Massachusetts law allows a landlord to file in District Court as well as Housing Court. This is because Housing Court is a relatively “new” court that was initiated in the 1970s and 80s. The result was that certain areas, like the upper and lower Cape, were not covered by Housing Court jurisdiction, leaving the District Courts with concurrent jurisdiction. This left many tenants at a disadvantage in those areas, being unable to access the specifically designed structure of the Housing Court.

In 2017, the Chief Justice of the Housing Court secured legislation that expanded Housing Court jurisdiction to all areas in the Commonwealth. This permits a tenant to take any housing case filed in District Court and remove it to Housing Court. M.G.L. c. 185 s.3 and s.20.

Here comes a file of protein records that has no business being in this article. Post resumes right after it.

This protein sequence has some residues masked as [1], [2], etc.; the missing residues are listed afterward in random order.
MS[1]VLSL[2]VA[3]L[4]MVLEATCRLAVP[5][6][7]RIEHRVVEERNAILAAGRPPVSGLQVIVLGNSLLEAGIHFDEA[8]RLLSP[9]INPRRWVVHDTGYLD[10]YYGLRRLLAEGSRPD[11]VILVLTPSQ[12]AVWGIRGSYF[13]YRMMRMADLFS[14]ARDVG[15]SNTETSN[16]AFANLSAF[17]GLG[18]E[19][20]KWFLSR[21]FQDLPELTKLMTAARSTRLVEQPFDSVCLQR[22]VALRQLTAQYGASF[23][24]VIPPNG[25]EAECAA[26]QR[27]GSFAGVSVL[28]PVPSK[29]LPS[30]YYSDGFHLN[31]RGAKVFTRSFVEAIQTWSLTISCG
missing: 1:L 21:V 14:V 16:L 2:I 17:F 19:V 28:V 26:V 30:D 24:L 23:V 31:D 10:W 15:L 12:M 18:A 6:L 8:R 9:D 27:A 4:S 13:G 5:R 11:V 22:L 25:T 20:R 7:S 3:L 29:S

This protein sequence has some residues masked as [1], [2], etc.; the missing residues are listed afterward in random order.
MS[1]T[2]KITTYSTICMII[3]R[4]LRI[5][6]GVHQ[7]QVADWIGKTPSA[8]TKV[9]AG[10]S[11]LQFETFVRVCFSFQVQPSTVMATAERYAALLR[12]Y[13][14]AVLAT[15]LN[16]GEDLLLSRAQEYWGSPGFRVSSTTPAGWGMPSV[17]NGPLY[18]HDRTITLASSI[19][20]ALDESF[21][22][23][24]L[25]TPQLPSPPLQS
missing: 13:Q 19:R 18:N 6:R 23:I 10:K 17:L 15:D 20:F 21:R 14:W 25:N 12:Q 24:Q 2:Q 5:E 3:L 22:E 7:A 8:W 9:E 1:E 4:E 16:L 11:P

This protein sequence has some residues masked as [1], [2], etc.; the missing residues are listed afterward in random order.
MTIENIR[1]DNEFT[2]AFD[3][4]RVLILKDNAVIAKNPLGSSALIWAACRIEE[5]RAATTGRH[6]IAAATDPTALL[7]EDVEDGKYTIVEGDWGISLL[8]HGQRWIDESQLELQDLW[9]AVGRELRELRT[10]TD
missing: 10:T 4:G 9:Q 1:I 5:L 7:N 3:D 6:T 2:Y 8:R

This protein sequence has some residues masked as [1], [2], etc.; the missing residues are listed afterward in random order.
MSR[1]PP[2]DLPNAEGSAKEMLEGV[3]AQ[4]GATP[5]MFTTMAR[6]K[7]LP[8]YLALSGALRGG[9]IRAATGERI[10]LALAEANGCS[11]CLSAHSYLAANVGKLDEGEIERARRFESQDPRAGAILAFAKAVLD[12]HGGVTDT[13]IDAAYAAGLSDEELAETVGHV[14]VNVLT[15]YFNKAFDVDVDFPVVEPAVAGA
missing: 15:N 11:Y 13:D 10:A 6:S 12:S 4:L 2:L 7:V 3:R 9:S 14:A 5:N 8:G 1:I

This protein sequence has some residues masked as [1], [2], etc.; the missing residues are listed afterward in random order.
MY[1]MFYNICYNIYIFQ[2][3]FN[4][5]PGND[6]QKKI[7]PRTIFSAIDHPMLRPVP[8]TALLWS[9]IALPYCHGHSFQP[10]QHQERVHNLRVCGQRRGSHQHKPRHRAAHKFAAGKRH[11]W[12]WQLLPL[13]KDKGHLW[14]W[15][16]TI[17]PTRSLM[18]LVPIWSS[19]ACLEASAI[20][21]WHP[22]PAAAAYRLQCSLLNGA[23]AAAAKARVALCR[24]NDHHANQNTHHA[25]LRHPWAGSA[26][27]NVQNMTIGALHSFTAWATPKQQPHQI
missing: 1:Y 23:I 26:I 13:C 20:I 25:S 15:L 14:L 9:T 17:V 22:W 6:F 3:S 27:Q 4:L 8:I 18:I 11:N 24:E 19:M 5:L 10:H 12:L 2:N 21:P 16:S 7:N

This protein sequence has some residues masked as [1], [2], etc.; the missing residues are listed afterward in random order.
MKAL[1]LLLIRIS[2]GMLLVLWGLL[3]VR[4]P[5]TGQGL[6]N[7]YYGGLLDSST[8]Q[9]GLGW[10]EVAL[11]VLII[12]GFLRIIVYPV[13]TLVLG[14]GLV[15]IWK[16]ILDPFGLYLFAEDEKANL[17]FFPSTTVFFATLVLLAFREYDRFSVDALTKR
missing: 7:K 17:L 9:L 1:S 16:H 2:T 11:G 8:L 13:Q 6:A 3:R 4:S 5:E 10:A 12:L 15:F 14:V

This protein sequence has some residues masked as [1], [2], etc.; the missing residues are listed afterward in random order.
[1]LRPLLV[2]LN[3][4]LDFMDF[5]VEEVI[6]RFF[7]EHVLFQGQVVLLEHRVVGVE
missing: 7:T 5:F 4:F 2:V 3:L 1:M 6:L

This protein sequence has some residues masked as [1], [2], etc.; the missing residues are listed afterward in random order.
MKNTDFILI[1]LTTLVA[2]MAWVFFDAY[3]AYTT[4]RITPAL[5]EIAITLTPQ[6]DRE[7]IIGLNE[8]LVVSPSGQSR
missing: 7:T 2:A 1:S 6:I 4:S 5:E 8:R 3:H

There are many reasons for a tenant to remove the case to Housing Court, including the specific resources available to both parties, such as Housing Specialists.

-Michael J. Shivick, Esq.

Attorney Shivick has successfully prosecuted hundreds of cases against Massachusetts landlords over the last 10 years, and has a proven track record of collecting money judgments against small and large landlords in Suffolk, Bristol, Plymouth, Norfolk, Middlesex, Barnstable, Hampshire, Berkshire, Franklin, and Worcester Counties.

No nonsense. No frills. Demonstrated Results.

Michael J. Shivick, Esq. Business , , , , , ,